Everyone knows at least one person that is dealing with or has dealt with an episode of sciatica. Sciatica is a medical condition characterized by pain, numbness, tingling and/ or weakness that may radiate down into one or both lower extremities below your knee, which may or may not produce lower back or buttock pain. If you think this definition is confusing, try doing a Google search, or better yet, go and see a medical professional that treats sciatica. If you speak to 10 different clinicians, you may get 10 different opinions. Let’s strip it down and help you make better sense of this condition that affects up to 40 percent of North Americans at least once in their lives.
Most of these cases will resolve spontaneously over the course of six to eight weeks no matter what you do; however, the recurrence rate can be as high as 88 percent, and with each recurrence the episode is typically more debilitating, symptoms are more intense, and they travel further down into the leg and take longer to resolve.
Sciatica is often referred to as a lumbar radiculopathy by many practitioners, which in essence implies that a nerve root from your lower spine is being compressed causing symptoms into a specific nerve distribution pattern known as a dermatome. The most common analogy I use when explaining this to patients is the “funny bone” experience that we have all had the displeasure of going through. If you compress your “funny bone,” which is actually your ulnar nerve with enough force, you will experience symptoms and/or pain along the path of that same nerve. Compress your “funny bone” with enough force, and your fourth and fifth digits will quickly let you know. So, put simply, sciatica is caused by abnormal compression of a nerve that runs into your lower extremity. That being said, the solution to this problem lies in finding a way to take the pressure off the nerve. Symptoms or pain will be influenced by position, posture, and/ or movement. If certain positions or movements increase your pain, then there should be certain positions or movements that will in turn decrease or abolish your symptoms/pain.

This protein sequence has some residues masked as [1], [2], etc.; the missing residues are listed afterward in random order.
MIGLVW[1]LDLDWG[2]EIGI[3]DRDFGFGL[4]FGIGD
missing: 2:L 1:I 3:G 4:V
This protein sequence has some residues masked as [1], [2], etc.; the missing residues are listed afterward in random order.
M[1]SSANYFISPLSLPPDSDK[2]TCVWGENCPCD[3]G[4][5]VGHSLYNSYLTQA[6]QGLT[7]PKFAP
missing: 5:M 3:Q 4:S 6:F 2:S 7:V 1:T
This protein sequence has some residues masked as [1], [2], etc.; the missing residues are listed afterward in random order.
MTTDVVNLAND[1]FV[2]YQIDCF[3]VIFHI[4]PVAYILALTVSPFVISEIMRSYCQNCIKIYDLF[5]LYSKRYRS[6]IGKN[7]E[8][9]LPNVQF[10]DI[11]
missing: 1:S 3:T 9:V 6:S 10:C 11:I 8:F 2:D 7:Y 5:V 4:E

About 90 to 95 percent of sciatica cases are caused by a disc pressing on one or more lumbar or sacral nerve roots. The remaining 5 to 10 percent of these cases can be caused by spinal stenosis (bone spurs, spondylolisthesis, or inflammation), “piriformis syndrome,” or pregnancy with less than one-tenth of 1 percent of cases being attributed to spinal tumors. In a few cases if the nerve is compressed with enough force over a prolonged period of time, the patient may experience lower extremity weakness (foot drop) or bladder dysfunction (bladder retention) and/or loss of anal sphincter control causing bowel dysfunction (cauda equina syndrome); all of which require immediate medical care by your physician. About 66 percent of the time, patients report an insidious onset, meaning that there was not a one time incident that caused their symptoms/pain. In these cases we must take a hard look at what these patients are doing throughout their day helping them identify potential sources, and contrary to popular belief, seldom is it their mattress.
The bare essence is that the vast majority of sciatica cases are influenced by position, posture, and/or movement; thus, they should be evaluated with this in mind. Simply put, if you treat the symptom, in this case the leg pain, you will be “chasing your tail” in hopes that the problem will resolve itself. Generally speaking, the stretching of a compressed nerve root is highly discouraged as this can often make the nerve root more angry and irritated, which could lead to further problems. It is well documented that sciatica needs movement; however, the question becomes: do you want to be specific with your treatment/movement (mechanical diagnosis and therapy assessment guided by the evidence) or general (the “sciatica exercises” that you found on the internet or your well meaning friend recommended)?
Fortino Gonzalez is a physical therapist, Diplomat of the McKenzie Institute, Certified in Mechanical Diagnosis and Therapy (Dip MDT), Fellow of The American Academy of Orthopedic Manual Physical Therapists (FAAOMPT), and a Board Certified Orthopedic Clinical Specialist in Physical Therapy (OCS) serving the Rio Grande Valley from his practice, McAllen Physical Therapy. To learn more, visit www.fortinogonzalezpt.com or call (956) 661-1964.